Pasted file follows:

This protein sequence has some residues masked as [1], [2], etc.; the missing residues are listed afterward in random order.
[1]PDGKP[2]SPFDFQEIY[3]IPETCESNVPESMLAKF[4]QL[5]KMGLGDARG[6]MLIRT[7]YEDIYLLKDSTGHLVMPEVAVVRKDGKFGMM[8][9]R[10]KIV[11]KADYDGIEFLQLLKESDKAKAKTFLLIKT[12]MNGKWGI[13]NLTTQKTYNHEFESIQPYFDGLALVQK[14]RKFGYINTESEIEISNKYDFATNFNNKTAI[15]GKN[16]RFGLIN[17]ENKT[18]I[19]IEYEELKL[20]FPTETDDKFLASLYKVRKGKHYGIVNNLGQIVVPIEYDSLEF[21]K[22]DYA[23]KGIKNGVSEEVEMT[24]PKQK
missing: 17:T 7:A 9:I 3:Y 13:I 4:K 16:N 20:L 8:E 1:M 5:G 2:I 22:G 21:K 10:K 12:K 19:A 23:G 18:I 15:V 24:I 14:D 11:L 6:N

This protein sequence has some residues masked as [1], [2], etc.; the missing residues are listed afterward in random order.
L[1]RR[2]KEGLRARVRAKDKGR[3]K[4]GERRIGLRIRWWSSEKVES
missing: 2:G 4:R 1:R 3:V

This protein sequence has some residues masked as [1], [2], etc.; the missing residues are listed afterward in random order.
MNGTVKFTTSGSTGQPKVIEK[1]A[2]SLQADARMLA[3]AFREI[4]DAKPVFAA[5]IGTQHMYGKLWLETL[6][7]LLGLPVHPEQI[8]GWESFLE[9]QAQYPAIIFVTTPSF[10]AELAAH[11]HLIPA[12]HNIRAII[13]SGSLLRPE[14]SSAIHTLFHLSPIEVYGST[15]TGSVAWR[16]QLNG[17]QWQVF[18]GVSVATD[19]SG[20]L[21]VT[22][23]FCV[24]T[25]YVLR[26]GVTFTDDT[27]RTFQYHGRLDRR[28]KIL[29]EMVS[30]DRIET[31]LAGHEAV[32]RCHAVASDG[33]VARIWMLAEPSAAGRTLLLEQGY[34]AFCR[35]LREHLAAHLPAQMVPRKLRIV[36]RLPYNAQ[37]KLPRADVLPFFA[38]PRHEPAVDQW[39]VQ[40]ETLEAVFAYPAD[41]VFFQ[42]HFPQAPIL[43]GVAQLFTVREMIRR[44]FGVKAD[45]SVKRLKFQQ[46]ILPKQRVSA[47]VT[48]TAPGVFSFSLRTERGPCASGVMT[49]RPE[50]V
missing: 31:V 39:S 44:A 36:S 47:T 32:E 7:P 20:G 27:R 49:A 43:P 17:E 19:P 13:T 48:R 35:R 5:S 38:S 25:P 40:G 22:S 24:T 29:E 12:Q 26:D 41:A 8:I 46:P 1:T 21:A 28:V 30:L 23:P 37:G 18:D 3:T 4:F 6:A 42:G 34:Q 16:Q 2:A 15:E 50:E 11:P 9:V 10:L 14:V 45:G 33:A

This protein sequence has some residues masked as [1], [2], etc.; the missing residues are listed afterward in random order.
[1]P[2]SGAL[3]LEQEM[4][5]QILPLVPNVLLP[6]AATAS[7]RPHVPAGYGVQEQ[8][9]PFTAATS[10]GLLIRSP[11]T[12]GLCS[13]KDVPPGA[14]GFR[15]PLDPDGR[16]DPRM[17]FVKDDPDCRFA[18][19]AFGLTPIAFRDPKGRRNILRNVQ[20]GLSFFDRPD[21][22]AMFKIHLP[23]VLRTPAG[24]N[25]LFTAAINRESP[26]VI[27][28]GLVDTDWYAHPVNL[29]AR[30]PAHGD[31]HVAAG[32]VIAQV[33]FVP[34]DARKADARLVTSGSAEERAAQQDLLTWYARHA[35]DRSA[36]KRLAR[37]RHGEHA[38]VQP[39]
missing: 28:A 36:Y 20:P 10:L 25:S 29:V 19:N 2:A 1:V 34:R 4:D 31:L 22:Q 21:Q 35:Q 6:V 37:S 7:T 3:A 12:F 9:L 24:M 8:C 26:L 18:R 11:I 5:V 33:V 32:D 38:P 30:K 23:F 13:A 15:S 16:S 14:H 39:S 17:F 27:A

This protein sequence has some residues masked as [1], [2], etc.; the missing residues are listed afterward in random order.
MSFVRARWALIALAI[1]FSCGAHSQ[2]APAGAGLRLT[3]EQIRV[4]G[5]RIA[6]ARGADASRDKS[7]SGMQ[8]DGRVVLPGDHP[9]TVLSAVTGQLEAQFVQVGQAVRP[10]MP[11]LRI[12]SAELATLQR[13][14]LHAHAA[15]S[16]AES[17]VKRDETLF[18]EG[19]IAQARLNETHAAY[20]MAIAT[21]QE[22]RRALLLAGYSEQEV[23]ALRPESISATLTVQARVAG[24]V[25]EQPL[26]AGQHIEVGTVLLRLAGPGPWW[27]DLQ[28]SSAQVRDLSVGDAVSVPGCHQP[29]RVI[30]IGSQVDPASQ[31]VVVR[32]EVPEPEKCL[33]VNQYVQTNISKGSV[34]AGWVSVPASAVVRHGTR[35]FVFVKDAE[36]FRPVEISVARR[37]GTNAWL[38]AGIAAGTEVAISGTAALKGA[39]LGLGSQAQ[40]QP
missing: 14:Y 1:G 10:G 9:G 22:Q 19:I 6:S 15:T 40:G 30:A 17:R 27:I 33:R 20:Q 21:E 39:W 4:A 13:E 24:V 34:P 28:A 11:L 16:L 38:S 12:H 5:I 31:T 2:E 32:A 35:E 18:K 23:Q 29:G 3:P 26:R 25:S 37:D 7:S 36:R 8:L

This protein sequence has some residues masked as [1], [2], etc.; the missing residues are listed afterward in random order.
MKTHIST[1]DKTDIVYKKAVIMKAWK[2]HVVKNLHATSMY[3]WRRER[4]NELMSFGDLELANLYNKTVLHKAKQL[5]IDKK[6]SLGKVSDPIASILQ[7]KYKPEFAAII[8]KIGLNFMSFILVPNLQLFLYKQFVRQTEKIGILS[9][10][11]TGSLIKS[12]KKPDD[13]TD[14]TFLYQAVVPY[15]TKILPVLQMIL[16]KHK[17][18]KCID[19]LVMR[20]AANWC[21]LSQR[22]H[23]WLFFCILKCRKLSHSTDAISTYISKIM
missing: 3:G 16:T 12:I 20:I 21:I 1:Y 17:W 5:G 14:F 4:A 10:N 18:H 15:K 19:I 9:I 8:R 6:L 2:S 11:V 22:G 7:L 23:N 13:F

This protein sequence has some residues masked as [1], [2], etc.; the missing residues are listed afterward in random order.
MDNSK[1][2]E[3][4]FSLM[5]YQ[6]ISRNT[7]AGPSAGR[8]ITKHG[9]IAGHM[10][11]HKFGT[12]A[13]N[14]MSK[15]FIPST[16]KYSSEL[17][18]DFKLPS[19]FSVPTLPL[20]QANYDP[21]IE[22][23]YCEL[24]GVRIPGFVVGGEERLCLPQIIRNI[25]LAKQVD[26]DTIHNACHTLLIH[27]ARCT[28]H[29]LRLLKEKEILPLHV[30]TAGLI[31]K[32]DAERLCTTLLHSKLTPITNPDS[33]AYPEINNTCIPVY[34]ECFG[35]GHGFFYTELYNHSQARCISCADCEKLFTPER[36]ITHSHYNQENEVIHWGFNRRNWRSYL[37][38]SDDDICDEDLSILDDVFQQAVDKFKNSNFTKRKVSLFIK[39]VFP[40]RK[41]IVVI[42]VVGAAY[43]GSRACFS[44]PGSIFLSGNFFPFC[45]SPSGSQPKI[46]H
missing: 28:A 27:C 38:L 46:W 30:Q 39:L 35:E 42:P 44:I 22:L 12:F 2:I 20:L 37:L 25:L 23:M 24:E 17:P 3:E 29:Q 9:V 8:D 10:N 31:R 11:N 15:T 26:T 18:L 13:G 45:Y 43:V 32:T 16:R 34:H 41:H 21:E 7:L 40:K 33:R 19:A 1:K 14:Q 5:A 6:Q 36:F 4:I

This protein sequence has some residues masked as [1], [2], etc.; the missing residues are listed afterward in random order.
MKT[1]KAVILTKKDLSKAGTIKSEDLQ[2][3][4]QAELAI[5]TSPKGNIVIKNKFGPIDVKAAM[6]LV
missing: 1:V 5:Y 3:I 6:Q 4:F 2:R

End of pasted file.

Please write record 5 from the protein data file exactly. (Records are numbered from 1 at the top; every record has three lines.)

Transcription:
This protein sequence has some residues masked as [1], [2], etc.; the missing residues are listed afterward in random order.
MSFVRARWALIALAI[1]FSCGAHSQ[2]APAGAGLRLT[3]EQIRV[4]G[5]RIA[6]ARGADASRDKS[7]SGMQ[8]DGRVVLPGDHP[9]TVLSAVTGQLEAQFVQVGQAVRP[10]MP[11]LRI[12]SAELATLQR[13][14]LHAHAA[15]S[16]AES[17]VKRDETLF[18]EG[19]IAQARLNETHAAY[20]MAIAT[21]QE[22]RRALLLAGYSEQEV[23]ALRPESISATLTVQARVAG[24]V[25]EQPL[26]AGQHIEVGTVLLRLAGPGPWW[27]DLQ[28]SSAQVRDLSVGDAVSVPGCHQP[29]RVI[30]IGSQVDPASQ[31]VVVR[32]EVPEPEKCL[33]VNQYVQTNISKGSV[34]AGWVSVPASAVVRHGTR[35]FVFVKDAE[36]FRPVEISVARR[37]GTNAWL[38]AGIAAGTEVAISGTAALKGA[39]LGLGSQAQ[40]QP
missing: 14:Y 1:G 10:G 9:G 22:Q 19:I 6:S 15:T 40:G 30:A 17:R 27:I 33:R 20:Q 21:E 39:W 4:A 13:E 24:V 34:P 28:A 11:L 16:L 38:S 12:H 5:I 31:T 2:E 32:A 35:E 18:K 23:Q 29:G 3:P 26:R 25:S 37:D 7:S 36:R 8:L